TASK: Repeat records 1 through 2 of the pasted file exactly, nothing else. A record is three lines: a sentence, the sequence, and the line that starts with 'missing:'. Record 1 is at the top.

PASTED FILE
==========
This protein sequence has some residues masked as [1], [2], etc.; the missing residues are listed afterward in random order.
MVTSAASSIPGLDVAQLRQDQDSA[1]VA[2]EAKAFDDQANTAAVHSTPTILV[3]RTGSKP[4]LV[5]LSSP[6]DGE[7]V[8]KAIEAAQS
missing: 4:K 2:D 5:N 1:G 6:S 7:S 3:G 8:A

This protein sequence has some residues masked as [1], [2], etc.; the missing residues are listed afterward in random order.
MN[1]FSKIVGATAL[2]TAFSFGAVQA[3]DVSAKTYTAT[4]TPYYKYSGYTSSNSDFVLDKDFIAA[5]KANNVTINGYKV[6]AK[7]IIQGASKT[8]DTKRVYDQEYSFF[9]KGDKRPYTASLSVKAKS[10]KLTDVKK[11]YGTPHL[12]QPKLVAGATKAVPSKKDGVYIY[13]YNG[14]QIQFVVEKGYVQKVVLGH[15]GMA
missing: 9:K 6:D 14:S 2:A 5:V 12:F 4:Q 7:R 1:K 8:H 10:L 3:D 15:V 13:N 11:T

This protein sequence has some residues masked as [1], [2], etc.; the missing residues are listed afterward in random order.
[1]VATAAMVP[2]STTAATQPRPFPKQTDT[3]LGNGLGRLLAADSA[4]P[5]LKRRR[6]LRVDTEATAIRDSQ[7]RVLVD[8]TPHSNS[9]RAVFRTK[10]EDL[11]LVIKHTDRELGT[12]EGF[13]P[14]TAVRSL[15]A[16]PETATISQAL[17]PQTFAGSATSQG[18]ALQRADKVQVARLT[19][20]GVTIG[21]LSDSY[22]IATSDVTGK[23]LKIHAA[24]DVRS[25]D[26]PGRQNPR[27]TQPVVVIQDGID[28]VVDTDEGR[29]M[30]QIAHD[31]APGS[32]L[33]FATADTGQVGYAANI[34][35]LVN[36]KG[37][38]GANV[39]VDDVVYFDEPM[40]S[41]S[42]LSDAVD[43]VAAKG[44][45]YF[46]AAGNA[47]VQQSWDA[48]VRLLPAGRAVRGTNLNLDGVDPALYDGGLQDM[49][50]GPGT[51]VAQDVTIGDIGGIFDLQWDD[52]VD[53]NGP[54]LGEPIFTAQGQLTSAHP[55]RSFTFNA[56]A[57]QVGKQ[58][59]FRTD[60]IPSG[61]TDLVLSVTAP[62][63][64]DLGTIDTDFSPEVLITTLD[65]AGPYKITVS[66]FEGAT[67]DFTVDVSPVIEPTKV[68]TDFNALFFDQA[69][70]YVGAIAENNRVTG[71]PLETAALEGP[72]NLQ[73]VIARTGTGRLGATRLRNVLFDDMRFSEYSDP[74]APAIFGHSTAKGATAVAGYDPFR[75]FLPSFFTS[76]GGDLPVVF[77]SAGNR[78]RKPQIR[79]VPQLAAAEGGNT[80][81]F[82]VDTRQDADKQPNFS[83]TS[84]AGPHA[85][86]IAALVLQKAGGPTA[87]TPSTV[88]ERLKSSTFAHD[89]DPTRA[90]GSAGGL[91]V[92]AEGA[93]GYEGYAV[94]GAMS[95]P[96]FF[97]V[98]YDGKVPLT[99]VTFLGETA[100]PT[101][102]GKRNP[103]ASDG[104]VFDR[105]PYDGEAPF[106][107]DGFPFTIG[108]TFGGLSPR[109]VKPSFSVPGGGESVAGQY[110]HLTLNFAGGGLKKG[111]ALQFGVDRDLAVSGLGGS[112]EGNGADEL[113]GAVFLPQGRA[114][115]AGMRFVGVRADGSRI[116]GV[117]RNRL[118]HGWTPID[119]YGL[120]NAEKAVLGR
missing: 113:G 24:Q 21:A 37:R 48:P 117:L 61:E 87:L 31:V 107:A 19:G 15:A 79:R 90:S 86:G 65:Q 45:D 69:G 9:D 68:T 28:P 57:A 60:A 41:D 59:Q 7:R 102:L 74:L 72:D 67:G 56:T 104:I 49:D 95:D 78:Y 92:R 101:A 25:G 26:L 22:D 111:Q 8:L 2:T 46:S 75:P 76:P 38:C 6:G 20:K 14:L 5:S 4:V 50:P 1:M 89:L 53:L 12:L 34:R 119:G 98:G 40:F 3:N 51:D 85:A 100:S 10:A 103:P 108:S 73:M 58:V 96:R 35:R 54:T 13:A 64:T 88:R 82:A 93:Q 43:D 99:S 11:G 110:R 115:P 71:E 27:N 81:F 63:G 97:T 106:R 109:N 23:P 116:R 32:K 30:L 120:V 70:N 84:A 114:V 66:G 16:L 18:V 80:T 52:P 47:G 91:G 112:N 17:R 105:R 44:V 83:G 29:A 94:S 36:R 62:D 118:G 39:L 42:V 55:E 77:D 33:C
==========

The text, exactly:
This protein sequence has some residues masked as [1], [2], etc.; the missing residues are listed afterward in random order.
MVTSAASSIPGLDVAQLRQDQDSA[1]VA[2]EAKAFDDQANTAAVHSTPTILV[3]RTGSKP[4]LV[5]LSSP[6]DGE[7]V[8]KAIEAAQS
missing: 4:K 2:D 5:N 1:G 6:S 7:S 3:G 8:A

This protein sequence has some residues masked as [1], [2], etc.; the missing residues are listed afterward in random order.
MN[1]FSKIVGATAL[2]TAFSFGAVQA[3]DVSAKTYTAT[4]TPYYKYSGYTSSNSDFVLDKDFIAA[5]KANNVTINGYKV[6]AK[7]IIQGASKT[8]DTKRVYDQEYSFF[9]KGDKRPYTASLSVKAKS[10]KLTDVKK[11]YGTPHL[12]QPKLVAGATKAVPSKKDGVYIY[13]YNG[14]QIQFVVEKGYVQKVVLGH[15]GMA
missing: 9:K 6:D 14:S 2:A 5:V 12:F 4:Q 7:R 1:K 8:H 10:L 3:D 15:V 13:N 11:T